2nd

9,985,500

11,265,746

12.8%

3rd

8,038,350

7,178,802

-10.7%

4th

6,450,000

6,830,911

5.9%

5th

3,921,000

6,749,588

72.1%

 

The International 2018 was the highest-paying tournament last year, with winners receiving $25,532,177. In 2019, the same tournament is forecasted to pay out a whopping $46,779,332 – an increase of 83.2%.

In 2019, tournaments will pay 46.1% more than the previous year, with payouts set to rise from $10,785,405 to $15,760,876.

To find out what’s really worth playing in 2019, visit: https://www.esports-champions.com/

 

  • Historical data sourced from Esports Earnings.
  • All data correct as of 21 January 2019.
  • All percentages have been rounded to one decimal place.
  • The creators of this piece take no responsibility for any money won or lost by betting, investing or partaking in eSports – this is simply a data-intensive guide.

Source: blueclaw.co.uk

Source: Latest News at European Gaming Media
This is a Syndicated News piece. Photo credits or photo sources can be found on the source article: REVEALED: Top eSports players set to earn .2 million in 2019

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Ubisoft to Support Ultra’s UOS Blockchain Testnet

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Games distribution platform Ultra has announced that Ubisoft has become the first major gaming company to bolster its UOS blockchain, as a corporate block producer, during a trial period on the testnet.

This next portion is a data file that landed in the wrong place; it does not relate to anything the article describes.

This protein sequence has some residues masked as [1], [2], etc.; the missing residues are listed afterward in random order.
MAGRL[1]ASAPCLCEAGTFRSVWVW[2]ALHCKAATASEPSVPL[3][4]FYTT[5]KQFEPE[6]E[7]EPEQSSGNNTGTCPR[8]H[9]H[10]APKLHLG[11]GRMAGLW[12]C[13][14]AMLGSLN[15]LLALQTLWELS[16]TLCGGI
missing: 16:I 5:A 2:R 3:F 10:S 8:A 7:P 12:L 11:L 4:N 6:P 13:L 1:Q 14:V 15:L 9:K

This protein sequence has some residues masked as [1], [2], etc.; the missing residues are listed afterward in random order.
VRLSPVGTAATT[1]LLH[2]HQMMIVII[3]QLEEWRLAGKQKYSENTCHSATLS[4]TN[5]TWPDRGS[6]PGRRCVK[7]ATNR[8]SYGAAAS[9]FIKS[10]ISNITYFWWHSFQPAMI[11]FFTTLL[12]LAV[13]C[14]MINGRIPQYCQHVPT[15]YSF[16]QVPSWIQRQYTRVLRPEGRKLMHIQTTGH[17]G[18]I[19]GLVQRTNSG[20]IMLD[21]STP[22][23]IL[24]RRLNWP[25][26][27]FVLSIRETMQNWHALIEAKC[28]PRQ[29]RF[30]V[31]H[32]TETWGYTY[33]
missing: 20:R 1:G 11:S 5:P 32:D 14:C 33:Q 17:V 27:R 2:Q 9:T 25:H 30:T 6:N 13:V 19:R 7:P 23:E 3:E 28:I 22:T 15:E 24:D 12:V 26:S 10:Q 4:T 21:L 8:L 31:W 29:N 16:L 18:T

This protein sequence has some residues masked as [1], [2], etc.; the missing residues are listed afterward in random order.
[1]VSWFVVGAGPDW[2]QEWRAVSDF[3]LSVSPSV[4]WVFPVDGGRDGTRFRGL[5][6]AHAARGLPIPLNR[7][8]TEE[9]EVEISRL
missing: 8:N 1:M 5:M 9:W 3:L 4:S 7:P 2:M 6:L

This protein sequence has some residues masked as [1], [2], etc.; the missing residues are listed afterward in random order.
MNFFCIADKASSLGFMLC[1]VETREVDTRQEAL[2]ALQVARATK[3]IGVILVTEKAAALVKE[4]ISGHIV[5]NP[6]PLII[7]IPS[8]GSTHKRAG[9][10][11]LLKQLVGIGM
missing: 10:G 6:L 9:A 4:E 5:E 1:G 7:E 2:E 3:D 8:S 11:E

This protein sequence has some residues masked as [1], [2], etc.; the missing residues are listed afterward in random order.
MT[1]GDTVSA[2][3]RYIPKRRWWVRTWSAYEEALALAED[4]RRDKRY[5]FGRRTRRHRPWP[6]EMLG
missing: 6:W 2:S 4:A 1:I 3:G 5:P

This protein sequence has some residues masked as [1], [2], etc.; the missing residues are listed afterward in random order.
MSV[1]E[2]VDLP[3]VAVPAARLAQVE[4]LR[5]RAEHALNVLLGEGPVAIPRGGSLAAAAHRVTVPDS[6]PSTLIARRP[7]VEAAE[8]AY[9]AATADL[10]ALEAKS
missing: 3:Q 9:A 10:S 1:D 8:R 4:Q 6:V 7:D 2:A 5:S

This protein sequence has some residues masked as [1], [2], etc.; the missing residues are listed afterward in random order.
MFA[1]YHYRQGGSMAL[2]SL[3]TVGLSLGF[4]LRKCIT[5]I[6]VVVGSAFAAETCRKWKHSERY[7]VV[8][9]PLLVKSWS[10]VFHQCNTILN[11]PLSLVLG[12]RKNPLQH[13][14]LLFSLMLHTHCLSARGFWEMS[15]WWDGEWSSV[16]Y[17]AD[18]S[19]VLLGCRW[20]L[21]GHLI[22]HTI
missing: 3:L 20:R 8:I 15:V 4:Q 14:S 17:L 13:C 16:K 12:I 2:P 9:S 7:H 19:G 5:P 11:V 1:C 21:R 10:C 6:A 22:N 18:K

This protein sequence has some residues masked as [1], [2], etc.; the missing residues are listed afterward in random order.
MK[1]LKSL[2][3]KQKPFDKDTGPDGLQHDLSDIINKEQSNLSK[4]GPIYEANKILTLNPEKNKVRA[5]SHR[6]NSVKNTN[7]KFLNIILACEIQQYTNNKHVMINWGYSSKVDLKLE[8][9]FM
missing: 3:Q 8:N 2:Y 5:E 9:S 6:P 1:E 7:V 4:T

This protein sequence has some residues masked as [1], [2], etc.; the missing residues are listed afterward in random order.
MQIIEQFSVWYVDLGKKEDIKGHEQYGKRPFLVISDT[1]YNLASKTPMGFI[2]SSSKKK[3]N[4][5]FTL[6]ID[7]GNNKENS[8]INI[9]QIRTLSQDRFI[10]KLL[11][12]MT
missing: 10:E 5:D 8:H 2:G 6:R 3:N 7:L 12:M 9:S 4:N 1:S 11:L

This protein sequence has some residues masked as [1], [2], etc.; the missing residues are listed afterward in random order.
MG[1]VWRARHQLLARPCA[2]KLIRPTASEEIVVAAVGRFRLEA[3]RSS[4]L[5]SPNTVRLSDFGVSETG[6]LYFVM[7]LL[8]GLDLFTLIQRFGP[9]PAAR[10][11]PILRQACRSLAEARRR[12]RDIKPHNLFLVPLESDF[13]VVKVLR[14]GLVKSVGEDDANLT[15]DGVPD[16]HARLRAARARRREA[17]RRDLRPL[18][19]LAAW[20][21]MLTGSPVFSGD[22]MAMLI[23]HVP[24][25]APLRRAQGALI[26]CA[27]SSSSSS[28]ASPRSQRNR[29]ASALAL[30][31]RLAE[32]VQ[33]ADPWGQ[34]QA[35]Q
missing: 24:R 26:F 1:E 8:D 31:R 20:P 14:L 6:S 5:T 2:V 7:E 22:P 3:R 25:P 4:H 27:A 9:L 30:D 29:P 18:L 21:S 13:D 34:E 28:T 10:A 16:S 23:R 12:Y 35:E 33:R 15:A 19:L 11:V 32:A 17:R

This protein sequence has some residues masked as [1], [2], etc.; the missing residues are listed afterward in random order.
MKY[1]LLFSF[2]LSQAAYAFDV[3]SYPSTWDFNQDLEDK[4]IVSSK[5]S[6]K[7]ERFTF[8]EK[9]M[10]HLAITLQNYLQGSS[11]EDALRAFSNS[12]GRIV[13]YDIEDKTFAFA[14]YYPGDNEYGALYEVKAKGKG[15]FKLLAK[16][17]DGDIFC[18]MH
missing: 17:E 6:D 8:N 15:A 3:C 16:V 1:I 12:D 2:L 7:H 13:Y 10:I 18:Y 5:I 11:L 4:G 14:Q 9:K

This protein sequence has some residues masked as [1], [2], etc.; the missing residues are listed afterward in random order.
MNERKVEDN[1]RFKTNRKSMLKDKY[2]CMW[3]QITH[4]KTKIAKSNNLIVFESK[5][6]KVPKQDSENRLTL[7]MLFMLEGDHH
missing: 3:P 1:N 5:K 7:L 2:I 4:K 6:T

Block producers will provide the infrastructure to validate transactions happening on Ultra’s blockchain. These transactions will include, for instance, in-game assets creation, ownership transfers between players or payments.

Ultra’s blockchain mainnet launch date is to be announced. Ubisoft will start contributing to the testnet before the end of the year and, if successful, will be part of the launch team for the Mainnet.

“Since Ubisoft is already a leader in the games industry and shows commitment to probe blockchain as a viable technology for games, we are very excited to be announcing our first cooperation of this kind with them. Ubisoft’s rich portfolio of world-renowned brands, including Assassin’s Creed, Just Dance and Far Cry, is a testament to their dedication to creating quality content for all, and their years long dedication to exploring blockchain technology ensures they have the knowledge and skills to be excellent block producers,” Nicolas Gilot, Founder and Co-CEO of Ultra said.